Colors Live Review
I’m not the best artist around, but I’ve been doing digital art for the better part of two decades now. I’ve been around the bend when it comes to using hardware, starting from using a keyboard and mouse to draw in Photoshop, a Wacom pen tablet, to a display tablet, and finally, to my iPad. So when I heard about the Kickstarter for Colors Live, I wondered just how accurate and robust a drawing software system for the Nintendo Switch could be. I went through a few different emotions with this program, primarily positive, but I wish a few things had been included in the software.
Once you’ve booted up the game, you’ll be prompted to go ahead and calibrate the Sonar Pen as well as other in-game options to make your workflow a little easier. I was pretty impressed at the amount of pressure sensitivity there was to the pen, and I’m so curious to know how they could make this item work simply through the headphone jack. By plugging in the pen and making sure the volume is turned up, the pen will be able to detect the pressure. You can still use the pen, even unplugged, and your fingers as well, but as you can figure, there won’t be that pressure sensitivity. The pencil itself is a decent size and felt comfortable in my hands. Surprisingly it felt better than some stylus’ I’ve used in the past.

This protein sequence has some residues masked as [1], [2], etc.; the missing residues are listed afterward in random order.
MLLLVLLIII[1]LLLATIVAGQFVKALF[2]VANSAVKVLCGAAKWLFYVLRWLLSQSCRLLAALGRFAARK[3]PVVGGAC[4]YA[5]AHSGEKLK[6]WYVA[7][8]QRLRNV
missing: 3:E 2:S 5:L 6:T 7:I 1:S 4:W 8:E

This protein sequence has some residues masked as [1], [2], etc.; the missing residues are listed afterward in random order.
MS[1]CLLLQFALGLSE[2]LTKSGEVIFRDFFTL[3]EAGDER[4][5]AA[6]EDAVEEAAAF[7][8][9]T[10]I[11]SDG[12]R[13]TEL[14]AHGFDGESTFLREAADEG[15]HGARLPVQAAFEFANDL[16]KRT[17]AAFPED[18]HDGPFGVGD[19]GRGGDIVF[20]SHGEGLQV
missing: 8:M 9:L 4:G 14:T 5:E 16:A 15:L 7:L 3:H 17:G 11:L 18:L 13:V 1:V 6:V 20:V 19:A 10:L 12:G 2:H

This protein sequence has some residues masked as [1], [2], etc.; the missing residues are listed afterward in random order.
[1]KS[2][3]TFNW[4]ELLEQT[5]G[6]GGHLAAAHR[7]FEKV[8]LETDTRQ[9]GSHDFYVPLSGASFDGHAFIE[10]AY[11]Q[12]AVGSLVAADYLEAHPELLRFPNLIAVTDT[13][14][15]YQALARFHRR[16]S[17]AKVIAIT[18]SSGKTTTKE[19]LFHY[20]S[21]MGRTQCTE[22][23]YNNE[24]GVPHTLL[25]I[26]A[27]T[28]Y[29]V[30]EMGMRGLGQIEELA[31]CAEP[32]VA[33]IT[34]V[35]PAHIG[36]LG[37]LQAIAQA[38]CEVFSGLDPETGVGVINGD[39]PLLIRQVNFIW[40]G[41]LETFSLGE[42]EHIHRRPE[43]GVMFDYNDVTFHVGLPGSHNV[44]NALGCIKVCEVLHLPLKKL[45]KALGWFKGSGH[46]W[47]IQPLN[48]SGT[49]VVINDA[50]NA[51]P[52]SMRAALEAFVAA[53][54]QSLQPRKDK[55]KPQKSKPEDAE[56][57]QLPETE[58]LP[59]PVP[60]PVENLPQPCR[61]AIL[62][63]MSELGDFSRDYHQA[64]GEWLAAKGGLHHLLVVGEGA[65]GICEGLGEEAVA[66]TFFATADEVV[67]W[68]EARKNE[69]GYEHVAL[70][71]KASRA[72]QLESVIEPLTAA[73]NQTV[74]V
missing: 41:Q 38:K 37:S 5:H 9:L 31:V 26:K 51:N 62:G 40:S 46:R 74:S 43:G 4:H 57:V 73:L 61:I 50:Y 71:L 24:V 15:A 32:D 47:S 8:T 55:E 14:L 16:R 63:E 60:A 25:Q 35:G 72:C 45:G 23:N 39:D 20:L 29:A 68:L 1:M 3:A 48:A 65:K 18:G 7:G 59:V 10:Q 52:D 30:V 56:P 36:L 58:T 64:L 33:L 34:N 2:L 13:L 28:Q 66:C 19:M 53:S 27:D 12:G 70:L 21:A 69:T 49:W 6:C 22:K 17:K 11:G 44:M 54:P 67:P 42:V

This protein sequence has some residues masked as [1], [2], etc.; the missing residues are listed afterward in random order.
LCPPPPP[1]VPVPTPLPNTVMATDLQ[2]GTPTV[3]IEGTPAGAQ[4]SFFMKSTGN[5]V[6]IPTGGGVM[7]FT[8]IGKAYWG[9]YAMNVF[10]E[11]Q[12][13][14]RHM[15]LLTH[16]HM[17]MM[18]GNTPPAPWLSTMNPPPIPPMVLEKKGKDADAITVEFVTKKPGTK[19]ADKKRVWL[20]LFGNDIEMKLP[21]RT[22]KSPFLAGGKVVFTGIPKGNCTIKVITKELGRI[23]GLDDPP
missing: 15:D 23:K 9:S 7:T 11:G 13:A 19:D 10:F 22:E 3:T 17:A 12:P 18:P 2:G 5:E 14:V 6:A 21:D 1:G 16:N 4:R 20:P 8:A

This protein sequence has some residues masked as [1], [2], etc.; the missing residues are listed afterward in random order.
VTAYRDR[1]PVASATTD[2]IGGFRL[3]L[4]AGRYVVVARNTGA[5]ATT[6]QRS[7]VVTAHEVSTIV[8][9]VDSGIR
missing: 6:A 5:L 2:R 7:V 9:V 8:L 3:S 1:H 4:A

While the pen is connected, I found myself getting used to being plugged in as it gives ample length to move the pen freely without feeling too constrained. Before you start drawing, when you’re checking out the pen, you’ll notice this weird, peculiar clear plastic bit at the end. DO NOT try to pull this off (I was sorely tempted, but luckily, I did not). This acts as the grip and also as a barrier to protect your screen from inevitable scratches. It was a bit hard to get used to since it can be challenging to see where your pen stroke begins, but you’ll get used to it after a while.
Now for the program itself, it does have some of the staple functions any decent drawing program should have. You’ll be able to create new layers, merging them down with the one below, rearranging them as well as changing the opacity. Unfortunately, the layer system is superficial at best and doesn’t offer masks or filters to create different effects. It gives you the standard soft and hard airbrush, a sketching brush, and a couple of other options. It would be nice to have a few more options, especially for lining, textures, and a watercolor brush, to name a few. Still, the choices we have are also great for beginners who are looking to get started with digital art without bombarding them with options. I will admit that this program has one of the better layouts for pixel art. The lines will automatically be placed on the canvas, with the boxes increasing or decreasing depending on the pen size.